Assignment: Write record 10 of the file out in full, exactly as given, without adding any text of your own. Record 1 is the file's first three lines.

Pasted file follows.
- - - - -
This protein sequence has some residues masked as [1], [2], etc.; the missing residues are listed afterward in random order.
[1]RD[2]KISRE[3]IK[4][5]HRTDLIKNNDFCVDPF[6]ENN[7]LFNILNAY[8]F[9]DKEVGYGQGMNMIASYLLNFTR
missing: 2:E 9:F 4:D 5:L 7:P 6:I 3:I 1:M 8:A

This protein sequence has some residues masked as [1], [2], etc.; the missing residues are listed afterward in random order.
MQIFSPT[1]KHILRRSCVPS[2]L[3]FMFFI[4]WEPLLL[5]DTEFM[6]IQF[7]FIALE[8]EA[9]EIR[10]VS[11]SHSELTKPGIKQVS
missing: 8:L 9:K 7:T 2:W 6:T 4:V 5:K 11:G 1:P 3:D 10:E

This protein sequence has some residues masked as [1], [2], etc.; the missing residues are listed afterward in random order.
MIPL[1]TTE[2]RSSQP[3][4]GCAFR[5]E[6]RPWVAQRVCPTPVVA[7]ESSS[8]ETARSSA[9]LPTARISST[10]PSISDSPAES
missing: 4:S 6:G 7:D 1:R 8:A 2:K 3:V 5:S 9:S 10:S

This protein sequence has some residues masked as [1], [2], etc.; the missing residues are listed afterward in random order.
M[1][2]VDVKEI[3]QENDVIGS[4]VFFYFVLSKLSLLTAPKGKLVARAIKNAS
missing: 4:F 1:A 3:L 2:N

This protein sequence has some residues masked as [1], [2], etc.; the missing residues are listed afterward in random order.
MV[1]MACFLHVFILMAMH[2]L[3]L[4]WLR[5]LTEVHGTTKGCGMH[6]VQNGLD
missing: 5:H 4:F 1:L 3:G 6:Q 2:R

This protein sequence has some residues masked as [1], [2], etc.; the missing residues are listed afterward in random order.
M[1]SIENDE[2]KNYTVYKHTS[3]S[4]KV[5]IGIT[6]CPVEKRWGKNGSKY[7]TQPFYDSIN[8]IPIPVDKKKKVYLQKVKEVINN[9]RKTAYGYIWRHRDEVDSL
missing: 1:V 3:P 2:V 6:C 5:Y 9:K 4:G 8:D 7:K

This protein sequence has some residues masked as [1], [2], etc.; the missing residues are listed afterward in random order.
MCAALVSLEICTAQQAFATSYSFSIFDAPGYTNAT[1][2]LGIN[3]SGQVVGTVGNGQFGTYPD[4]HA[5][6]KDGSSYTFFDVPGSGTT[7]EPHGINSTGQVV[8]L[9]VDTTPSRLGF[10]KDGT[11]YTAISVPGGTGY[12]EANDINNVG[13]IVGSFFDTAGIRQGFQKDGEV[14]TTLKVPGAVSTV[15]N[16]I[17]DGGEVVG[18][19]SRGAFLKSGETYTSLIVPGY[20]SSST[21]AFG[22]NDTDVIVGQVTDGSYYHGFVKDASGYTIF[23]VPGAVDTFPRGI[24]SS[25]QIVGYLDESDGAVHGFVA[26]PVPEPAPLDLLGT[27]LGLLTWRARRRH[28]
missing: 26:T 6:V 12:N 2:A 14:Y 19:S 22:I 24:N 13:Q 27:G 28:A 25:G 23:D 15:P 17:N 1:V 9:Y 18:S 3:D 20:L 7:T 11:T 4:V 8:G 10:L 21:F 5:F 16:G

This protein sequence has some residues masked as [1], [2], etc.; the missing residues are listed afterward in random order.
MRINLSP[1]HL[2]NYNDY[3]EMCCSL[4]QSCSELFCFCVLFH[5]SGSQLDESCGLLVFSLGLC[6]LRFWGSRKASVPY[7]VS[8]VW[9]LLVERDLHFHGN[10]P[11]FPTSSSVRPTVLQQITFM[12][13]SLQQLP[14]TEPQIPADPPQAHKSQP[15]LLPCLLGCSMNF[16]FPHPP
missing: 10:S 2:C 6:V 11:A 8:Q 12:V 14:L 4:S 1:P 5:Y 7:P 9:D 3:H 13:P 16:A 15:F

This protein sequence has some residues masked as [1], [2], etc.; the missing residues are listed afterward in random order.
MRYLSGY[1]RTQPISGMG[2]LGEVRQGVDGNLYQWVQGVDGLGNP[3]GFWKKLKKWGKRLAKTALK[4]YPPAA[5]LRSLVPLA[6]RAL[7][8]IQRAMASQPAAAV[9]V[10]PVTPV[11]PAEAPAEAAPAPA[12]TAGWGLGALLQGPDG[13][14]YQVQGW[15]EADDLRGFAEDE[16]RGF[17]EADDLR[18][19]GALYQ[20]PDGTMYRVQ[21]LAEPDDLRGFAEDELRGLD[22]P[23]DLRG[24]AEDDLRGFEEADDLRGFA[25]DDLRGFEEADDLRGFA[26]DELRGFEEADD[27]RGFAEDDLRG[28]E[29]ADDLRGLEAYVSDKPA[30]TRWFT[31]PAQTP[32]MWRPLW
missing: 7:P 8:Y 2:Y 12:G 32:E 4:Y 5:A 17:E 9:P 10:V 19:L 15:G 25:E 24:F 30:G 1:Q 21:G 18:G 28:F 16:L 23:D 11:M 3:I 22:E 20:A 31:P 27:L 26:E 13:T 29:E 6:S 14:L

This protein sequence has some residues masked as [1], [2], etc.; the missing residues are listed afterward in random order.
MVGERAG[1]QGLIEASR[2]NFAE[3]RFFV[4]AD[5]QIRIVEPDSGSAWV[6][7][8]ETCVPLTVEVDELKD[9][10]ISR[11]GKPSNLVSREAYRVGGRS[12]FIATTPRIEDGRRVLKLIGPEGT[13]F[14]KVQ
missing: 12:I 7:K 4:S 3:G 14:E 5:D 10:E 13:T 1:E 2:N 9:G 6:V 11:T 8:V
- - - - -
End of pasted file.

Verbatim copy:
This protein sequence has some residues masked as [1], [2], etc.; the missing residues are listed afterward in random order.
MVGERAG[1]QGLIEASR[2]NFAE[3]RFFV[4]AD[5]QIRIVEPDSGSAWV[6][7][8]ETCVPLTVEVDELKD[9][10]ISR[11]GKPSNLVSREAYRVGGRS[12]FIATTPRIEDGRRVLKLIGPEGT[13]F[14]KVQ
missing: 12:I 7:K 4:S 3:G 14:E 5:D 10:E 13:T 1:E 2:N 9:G 6:V 11:T 8:V